Lem Satterfield

Arum: NSAC has ‘different standard’ for Mexicans

Top Rank CEO Bob Arum has expressed outrage at what he calls a “disparity” between separate decisions rendered by The Nevada State Athletic Commission regarding the positive, post-fight drug tests of lightweight prospect Mickey Bey, of Cleveland, and Mexican former WBC middleweight titleholder Julio Cesar Chavez Jr.

On Wednesday, the NSAC voted 3-2 to suspend and fine Bey for having tested positive for high levels of testosterone in the wake of his third-round knockout of Robert Rodriguez on Feb. 2 at the Cosmopolitan in Las Vegas.

Bey was suspended for three months, fined $1,000 of his $8,000 purse, and his victory over Rodriguez will be declared a no-contest, according to NSAC executive director Keith Kizer. While Nevada’s rules allow for a maximum testosterone to epitestosterone ratio of six-to-one, Bey’s was greater than 30-to-one, according to Kizer.

Last month, the NSAC voted 3-2 to fine Chavez $900,000 and suspend him for nine months as a result of his testing positive for marijuana metabolites after his unanimous-decision loss to RING champion Sergio Martinez last September in Las Vegas.

The fine represented 30 percent of Chavez’s $3 million purse and the suspension began from the date of his fight with Martinez. Chavez must also produce a clean urine sample to the NSAC prior to his next fight in Las Vegas, in accordance with the ruling.

Chavez’s fine was the second-biggest ever in NSAC history, the other being Mike Tyson’s $3 million for biting Evander Holyfield’s ear. The old record for No. 2 was $200,000 against Bernard Hopkins when he pushed Winky Wright at the weigh-in according to Kizer.

“If the Nevada Commission has one standard of punishment for Americans and one standard of punishment for Mexicans, then they should say that,” said Arum.

“Because that is the only explanation. Because this sends a message, loud and clear, to the Mexicans in Mexico, to Mexican fighters and to Mexican managers. Loud and clear.”

A report by Yahoo!Sports examines whether changes should be made in Nevada’s method of penalization.

Chavez had tested positive for a banned diuretic following his unanimous decision victory over Troy Rowland in November, of 2009, at the MGM Grand in Las Vegas. In the wake of the fight with Rowland, Chavez was fined $10,000 and suspended for seven months by the NSAC.

Chavez was arrested in January of last year for driving drunk, just a week before his fight with Marco Antonio Rubio in Texas. Chavez later struck a plea deal in mid-June of last year, which granted him three years of probation and ordered him to to attend 30 Alcoholics Anonymous meetings, the latter of which he already had completed.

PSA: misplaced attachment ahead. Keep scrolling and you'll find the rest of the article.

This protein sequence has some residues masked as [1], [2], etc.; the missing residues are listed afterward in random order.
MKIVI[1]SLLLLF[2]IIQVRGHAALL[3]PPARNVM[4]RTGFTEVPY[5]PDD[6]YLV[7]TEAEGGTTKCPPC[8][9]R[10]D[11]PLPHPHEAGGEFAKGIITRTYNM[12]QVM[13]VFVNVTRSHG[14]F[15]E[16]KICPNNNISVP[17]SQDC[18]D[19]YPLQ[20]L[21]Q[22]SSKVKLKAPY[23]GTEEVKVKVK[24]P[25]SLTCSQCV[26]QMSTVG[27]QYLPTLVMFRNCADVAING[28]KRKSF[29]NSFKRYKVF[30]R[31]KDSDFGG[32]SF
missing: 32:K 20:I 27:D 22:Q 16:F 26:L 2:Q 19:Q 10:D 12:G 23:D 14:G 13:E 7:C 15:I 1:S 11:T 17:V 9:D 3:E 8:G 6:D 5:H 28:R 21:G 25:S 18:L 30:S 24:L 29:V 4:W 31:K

In spite of Chavez’s previous transgressions, Arum still believes the NSAC was to harsh on the 27-year-old Mexican son of the legendary champion.

“The disparity is absolutely unbelievable. One guy is juiced to the ceiling with testosterone, and he could seriously hurt his competitor, and he gets three months and a $1,000 fine,” said Arum, “and the Mexican smoked a joint 10 days before the fight, and he gets a fine of $900,000 plus a nine-month suspension. Just tell me where is the sanity in that? Or, as one might expect, there is one standard that the Nevada Commission uses for Americans and another standard for Mexicans.”

Asked if he was accusing the NSAC of a bias against Mexicans, Arum said, “I’m just saying that the standards are different,” adding, “Mexican fighters should think twice before they perform in Nevada.”

Although Kizer cited “mitigating factors” as well as the fact that it was Bey’s “first offense,” he also called Arum’s comments, “dishonest.”

“The reason that they gave him [Bey] a break on the suspension is that he went to the doctor about a month before the fight, and he told the doctor what he did for a living. He said that he couldn’t take any performance enhancing substances,” said Kizer.

“The doctor actually wrote that in her notes, but then, she went ahead and gave him the stuff. So it sounds like more of an issue with the doctor than the fighter. Two of the commissioners wanted him to do many more months of a suspension. They wanted to give him a break, but not that big of a break, but they were out-voted, 3-2.”

In spite of his legal issue, Chavez successfully defended his belt against Rubio in February of last year in San Antonio despite being in relatively bad shape and having to lose a large amount of weight the day before the fight.

Chavez was in much better physical condition for his seventh-round stoppage victory over challenger Andy Lee last June.

Chavez later dropped Martinez in the 12th round of their HBO PPV-televised fight, but was awarded only four of the 36 rounds scored by judges Dave Moretti, Adalaide Byrd and Stanley Christodoulu, who had Martinez winning, 118-109, 118-109 and 117-110.

Arum said Chavez will return to the ring in Texas on June 22 on HBO.

“He sure as hell isn’t going to fight in Nevada,” said Arum. “We’ll announce the fight once the fighter he is fighting has his next fight.”

In March 2012, IBF junior welterweight beltholder Lamont Peterson failed a drug test that was contractually administered at his choosing by the Voluntary Anti-Doping Association (VADA), coming up dirty for synthetic testosterone.

Peterson’s infraction led to his being stripped of the WBA’s belt he won from Amir Khan. Meanwhile, the IBF declined to strip Peterson after a review of his medical records by IBF-appointed doctors ruled that the testosterone levels discovered in Peterson’s failed drug test were not at a level that would enhance his performance.

 

 

Photo by Naoki Fukuda

Lem Satterfield can be reached at lemuel.satterfield@gmail.com

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